App makers sue to halt NYC rule setting $18 hourly wage for food delivery

The average hourly pay for food delivery workers in New York City equates to $7.09, according to the New York City Department of Consumer and Worker Protection.

The three major food delivery app companies, Uber, DoorDash, and Grubhub, have taken legal action to block a new rule proposed by New York City that would require them to pay their delivery workers nearly $18 an hour.

The companies filed motions in the New York Supreme Court seeking temporary restraining orders against the measure, which is set to be implemented on July 12. Currently, these app companies pay drivers per delivery rather than per hour, although the New York City Department of Consumer and Worker Protection estimates that this results in an average hourly pay of $7.09 before tips. The department announced the new minimum wage rule last month, aiming to raise pay for delivery workers to nearly $20 an hour by 2025.

In their joint lawsuit, DoorDash and Grubhub argue that the rule is based on “inherently biased and unreliable survey data” and claim that it would ultimately harm delivery drivers instead of benefiting them. The companies state that if the rule is implemented, the increased costs would be passed on to consumers, leading to a decrease in customers for delivery workers and potentially damaging the companies’ reputation within the industry.

Uber, in a separate lawsuit, expressed concern that the increased minimum wage would negatively impact local restaurants, as higher costs may discourage customers from placing orders.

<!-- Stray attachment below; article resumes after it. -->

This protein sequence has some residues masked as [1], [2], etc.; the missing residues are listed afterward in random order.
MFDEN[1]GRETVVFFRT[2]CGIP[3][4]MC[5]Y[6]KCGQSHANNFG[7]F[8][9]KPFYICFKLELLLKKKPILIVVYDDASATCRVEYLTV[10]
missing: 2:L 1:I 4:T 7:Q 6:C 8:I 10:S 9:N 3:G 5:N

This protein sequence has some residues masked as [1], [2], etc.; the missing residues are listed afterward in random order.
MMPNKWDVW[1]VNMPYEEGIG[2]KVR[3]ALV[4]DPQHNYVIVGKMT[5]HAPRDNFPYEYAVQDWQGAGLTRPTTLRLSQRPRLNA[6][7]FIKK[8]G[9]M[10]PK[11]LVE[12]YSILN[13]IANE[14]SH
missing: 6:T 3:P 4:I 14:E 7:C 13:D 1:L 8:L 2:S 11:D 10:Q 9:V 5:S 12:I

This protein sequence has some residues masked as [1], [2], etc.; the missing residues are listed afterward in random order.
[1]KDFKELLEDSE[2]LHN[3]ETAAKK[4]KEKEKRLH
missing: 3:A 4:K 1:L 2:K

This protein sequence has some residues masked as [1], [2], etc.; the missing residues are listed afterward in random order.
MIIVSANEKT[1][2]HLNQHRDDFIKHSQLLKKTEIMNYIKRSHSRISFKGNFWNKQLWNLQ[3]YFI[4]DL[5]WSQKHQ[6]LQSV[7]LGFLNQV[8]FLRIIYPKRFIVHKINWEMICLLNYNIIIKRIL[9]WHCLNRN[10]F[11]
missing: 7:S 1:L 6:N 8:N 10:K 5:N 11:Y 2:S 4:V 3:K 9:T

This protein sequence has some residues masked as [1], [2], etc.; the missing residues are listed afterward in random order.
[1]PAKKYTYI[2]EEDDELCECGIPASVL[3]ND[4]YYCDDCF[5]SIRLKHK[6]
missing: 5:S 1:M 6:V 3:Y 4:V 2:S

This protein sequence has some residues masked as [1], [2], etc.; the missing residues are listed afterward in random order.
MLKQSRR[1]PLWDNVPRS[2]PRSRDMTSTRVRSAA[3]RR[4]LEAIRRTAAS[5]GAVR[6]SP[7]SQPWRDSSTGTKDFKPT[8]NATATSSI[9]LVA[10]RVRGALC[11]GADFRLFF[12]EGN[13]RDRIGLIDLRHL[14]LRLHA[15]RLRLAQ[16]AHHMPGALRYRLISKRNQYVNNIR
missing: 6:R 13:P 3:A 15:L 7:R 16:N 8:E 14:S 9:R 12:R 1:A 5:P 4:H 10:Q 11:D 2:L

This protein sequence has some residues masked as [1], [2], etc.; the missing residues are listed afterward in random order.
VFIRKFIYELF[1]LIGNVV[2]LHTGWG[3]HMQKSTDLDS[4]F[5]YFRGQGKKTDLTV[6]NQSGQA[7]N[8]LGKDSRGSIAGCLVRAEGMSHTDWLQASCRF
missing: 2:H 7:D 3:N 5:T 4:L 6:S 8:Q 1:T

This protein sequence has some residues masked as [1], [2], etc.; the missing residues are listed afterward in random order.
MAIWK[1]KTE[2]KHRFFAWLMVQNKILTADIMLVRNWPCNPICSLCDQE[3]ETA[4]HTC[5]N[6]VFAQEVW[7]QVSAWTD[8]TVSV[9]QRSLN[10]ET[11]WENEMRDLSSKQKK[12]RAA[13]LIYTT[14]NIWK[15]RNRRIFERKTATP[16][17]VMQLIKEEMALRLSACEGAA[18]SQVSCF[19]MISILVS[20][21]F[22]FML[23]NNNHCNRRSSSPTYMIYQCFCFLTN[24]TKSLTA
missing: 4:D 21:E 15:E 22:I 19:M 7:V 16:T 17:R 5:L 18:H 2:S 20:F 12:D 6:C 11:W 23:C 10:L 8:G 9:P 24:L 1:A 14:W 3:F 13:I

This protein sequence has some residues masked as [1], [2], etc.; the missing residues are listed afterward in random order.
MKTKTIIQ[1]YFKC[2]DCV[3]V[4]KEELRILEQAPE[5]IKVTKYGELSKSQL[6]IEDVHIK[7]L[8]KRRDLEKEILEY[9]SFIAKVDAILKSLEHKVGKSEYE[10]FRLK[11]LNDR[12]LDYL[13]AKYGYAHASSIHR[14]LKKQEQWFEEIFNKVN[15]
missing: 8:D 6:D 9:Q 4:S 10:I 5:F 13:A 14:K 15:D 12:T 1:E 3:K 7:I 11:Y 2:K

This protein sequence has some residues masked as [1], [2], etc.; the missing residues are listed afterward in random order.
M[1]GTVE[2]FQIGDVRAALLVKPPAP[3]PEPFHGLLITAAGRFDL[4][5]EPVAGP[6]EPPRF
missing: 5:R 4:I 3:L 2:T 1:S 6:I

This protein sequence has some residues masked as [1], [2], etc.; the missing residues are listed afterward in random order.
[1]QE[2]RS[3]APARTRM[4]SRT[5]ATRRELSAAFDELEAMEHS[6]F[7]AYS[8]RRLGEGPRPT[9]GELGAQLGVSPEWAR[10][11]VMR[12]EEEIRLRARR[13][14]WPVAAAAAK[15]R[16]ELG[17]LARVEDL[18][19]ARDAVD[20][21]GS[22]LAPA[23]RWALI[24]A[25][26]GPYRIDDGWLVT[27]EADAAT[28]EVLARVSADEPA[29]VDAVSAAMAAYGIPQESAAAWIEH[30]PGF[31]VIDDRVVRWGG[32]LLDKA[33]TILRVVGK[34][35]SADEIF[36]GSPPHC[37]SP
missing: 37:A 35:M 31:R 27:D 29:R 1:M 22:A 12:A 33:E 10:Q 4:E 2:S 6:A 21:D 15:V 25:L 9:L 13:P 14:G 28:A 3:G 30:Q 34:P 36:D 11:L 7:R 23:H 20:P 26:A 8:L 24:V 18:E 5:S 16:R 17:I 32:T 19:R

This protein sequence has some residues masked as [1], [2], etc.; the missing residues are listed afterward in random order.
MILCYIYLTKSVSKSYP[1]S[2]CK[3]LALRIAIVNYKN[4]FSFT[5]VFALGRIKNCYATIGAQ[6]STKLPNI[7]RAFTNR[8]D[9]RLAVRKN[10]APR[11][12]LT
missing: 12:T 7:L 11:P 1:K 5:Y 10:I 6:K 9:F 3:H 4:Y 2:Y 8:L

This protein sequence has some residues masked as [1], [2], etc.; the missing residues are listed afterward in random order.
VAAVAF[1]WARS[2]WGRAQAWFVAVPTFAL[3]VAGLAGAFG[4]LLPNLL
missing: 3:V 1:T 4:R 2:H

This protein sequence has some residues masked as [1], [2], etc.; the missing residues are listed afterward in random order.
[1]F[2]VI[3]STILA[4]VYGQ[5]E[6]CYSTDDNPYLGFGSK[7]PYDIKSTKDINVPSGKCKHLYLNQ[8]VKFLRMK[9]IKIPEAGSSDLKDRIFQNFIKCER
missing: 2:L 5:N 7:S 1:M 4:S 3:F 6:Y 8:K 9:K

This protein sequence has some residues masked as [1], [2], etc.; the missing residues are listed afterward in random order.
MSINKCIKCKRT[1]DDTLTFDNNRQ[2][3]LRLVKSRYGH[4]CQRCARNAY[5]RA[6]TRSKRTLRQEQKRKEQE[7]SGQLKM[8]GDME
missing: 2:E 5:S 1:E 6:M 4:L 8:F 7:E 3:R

Delivery app companies have long resisted regulatory measures targeting their operations. In the current lawsuit, DoorDash and Grubhub assert that the rule is based on flawed data from a delivery worker survey with questionable methodology. The companies argue that the survey influenced respondents’ answers by suggesting “correct” responses and that it was explicitly designed to increase delivery workers’ pay.

In response to the lawsuits, Ligia Guallpa, executive director of the Worker’s Justice Project, a labor advocacy group involved in organizing the survey, described the legal actions as “unconscionable” and highlighted the struggles faced by workers in a city grappling with an affordability crisis.

While Grubhub has engaged in discussions with the city regarding support for its drivers, including exploring alternative pay methods, concerns have been raised by app companies about the requirement to monitor the time spent by riders on the app without accounting for time spent on rides themselves.

At the time of reporting, Uber and the New York City Department of Consumer and Worker Protection had not provided comments on the legal actions taken by the companies.


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